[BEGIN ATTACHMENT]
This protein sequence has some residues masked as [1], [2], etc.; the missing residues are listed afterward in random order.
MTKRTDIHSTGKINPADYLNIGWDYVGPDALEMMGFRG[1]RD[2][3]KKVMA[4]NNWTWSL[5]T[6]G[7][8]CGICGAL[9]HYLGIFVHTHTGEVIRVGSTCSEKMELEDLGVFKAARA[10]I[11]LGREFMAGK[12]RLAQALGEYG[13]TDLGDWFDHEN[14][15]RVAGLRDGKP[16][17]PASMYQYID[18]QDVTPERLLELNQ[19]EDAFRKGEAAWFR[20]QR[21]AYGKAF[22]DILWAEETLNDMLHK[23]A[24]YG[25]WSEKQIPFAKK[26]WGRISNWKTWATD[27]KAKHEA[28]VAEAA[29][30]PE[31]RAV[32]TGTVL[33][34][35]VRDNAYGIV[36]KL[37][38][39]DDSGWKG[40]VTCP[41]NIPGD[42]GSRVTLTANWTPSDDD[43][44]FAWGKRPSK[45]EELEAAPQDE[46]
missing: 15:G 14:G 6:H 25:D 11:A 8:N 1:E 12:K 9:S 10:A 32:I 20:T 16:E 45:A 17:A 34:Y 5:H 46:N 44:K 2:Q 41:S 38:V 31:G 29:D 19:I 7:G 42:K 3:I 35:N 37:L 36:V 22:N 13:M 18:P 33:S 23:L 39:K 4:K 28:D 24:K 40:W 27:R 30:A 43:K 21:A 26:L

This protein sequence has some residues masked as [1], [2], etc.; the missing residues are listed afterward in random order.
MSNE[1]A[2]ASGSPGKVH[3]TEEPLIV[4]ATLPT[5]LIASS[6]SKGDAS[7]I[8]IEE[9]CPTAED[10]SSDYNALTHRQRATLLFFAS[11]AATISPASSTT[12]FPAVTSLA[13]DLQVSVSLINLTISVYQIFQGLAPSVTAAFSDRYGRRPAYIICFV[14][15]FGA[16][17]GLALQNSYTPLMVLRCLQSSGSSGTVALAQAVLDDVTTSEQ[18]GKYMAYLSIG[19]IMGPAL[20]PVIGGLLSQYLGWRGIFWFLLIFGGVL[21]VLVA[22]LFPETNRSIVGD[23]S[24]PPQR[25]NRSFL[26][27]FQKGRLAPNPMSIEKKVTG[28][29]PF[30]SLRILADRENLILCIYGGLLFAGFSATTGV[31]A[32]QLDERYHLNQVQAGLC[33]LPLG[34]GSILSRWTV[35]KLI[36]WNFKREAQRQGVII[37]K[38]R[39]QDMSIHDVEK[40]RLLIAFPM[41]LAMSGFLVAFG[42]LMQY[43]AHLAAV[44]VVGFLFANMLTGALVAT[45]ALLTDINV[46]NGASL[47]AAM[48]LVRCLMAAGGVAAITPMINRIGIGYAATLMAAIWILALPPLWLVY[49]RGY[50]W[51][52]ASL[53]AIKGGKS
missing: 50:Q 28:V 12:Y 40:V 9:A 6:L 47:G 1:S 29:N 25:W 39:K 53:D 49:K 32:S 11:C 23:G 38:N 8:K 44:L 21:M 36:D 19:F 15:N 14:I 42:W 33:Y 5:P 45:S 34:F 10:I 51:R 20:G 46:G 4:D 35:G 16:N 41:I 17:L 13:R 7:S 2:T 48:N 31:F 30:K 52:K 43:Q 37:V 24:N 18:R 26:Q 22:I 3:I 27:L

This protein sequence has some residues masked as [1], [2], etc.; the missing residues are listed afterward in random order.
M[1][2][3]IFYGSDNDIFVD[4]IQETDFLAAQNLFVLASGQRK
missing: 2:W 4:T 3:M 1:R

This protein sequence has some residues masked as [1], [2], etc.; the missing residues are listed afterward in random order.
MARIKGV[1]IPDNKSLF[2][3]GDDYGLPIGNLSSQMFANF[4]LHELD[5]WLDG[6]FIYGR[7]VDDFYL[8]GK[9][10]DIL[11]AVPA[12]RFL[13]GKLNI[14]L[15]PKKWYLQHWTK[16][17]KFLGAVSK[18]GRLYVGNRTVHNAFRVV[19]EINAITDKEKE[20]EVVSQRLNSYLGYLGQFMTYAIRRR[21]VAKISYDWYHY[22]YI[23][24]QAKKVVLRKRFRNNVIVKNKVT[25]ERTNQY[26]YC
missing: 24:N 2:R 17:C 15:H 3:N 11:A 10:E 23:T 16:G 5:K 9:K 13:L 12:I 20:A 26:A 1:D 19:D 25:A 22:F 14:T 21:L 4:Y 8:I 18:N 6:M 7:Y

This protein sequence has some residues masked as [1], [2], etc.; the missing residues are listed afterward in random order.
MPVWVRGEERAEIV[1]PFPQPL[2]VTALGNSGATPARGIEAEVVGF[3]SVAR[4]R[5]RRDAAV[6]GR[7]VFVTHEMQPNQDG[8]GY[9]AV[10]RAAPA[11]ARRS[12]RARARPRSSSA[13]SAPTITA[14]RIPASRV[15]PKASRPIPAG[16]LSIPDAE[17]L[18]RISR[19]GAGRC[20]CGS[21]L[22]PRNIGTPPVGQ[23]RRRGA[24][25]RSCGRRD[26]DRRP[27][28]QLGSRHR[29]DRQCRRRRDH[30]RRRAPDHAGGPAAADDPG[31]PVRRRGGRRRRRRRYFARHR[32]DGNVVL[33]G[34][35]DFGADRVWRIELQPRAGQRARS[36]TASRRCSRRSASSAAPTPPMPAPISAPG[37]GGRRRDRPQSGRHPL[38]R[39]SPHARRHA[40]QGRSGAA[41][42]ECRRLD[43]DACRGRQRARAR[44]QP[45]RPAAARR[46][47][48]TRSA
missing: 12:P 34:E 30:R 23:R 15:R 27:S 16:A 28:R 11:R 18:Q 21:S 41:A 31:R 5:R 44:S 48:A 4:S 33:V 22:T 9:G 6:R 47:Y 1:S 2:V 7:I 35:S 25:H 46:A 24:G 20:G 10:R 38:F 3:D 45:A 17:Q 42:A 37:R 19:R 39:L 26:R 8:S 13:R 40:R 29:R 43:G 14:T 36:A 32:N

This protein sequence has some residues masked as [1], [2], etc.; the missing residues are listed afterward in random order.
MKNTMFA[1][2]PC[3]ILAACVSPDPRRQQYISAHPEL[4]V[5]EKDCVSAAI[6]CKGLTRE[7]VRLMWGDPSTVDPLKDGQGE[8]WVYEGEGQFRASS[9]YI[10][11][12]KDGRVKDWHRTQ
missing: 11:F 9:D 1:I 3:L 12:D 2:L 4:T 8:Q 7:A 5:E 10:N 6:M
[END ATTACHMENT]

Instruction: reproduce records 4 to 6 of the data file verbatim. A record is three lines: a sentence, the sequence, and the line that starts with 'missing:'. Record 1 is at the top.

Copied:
This protein sequence has some residues masked as [1], [2], etc.; the missing residues are listed afterward in random order.
MARIKGV[1]IPDNKSLF[2][3]GDDYGLPIGNLSSQMFANF[4]LHELD[5]WLDG[6]FIYGR[7]VDDFYL[8]GK[9][10]DIL[11]AVPA[12]RFL[13]GKLNI[14]L[15]PKKWYLQHWTK[16][17]KFLGAVSK[18]GRLYVGNRTVHNAFRVV[19]EINAITDKEKE[20]EVVSQRLNSYLGYLGQFMTYAIRRR[21]VAKISYDWYHY[22]YI[23][24]QAKKVVLRKRFRNNVIVKNKVT[25]ERTNQY[26]YC
missing: 24:N 2:R 17:C 15:H 3:N 11:A 10:E 23:T 16:G 5:K 9:K 13:L 12:I 20:A 26:A 1:D 19:D 25:A 22:F 14:T 21:L 4:Y 8:I 18:N 6:M 7:Y

This protein sequence has some residues masked as [1], [2], etc.; the missing residues are listed afterward in random order.
MPVWVRGEERAEIV[1]PFPQPL[2]VTALGNSGATPARGIEAEVVGF[3]SVAR[4]R[5]RRDAAV[6]GR[7]VFVTHEMQPNQDG[8]GY[9]AV[10]RAAPA[11]ARRS[12]RARARPRSSSA[13]SAPTITA[14]RIPASRV[15]PKASRPIPAG[16]LSIPDAE[17]L[18]RISR[19]GAGRC[20]CGS[21]L[22]PRNIGTPPVGQ[23]RRRGA[24][25]RSCGRRD[26]DRRP[27][28]QLGSRHR[29]DRQCRRRRDH[30]RRRAPDHAGGPAAADDPG[31]PVRRRGGRRRRRRRYFARHR[32]DGNVVL[33]G[34][35]DFGADRVWRIELQPRAGQRARS[36]TASRRCSRRSASSAAPTPPMPAPISAPG[37]GGRRRDRPQSGRHPL[38]R[39]SPHARRHA[40]QGRSGAA[41][42]ECRRLD[43]DACRGRQRARAR[44]QP[45]RPAAARR[46][47][48]TRSA
missing: 12:P 34:E 30:R 23:R 15:R 27:S 16:A 28:R 11:R 18:Q 21:S 41:A 31:R 5:R 44:S 48:A 4:S 33:V 22:T 9:G 6:R 47:Y 1:S 2:V 7:I 35:S 25:H 46:A 24:G 20:G 10:R 38:F 3:D 45:A 17:Q 42:A 37:R 19:R 39:L 26:R 8:S 13:R 40:R 29:R 43:G 14:T 36:A 32:N

This protein sequence has some residues masked as [1], [2], etc.; the missing residues are listed afterward in random order.
MKNTMFA[1][2]PC[3]ILAACVSPDPRRQQYISAHPEL[4]V[5]EKDCVSAAI[6]CKGLTRE[7]VRLMWGDPSTVDPLKDGQGE[8]WVYEGEGQFRASS[9]YI[10][11][12]KDGRVKDWHRTQ
missing: 11:F 9:D 1:I 3:L 12:D 2:L 4:T 8:Q 7:A 5:E 10:N 6:M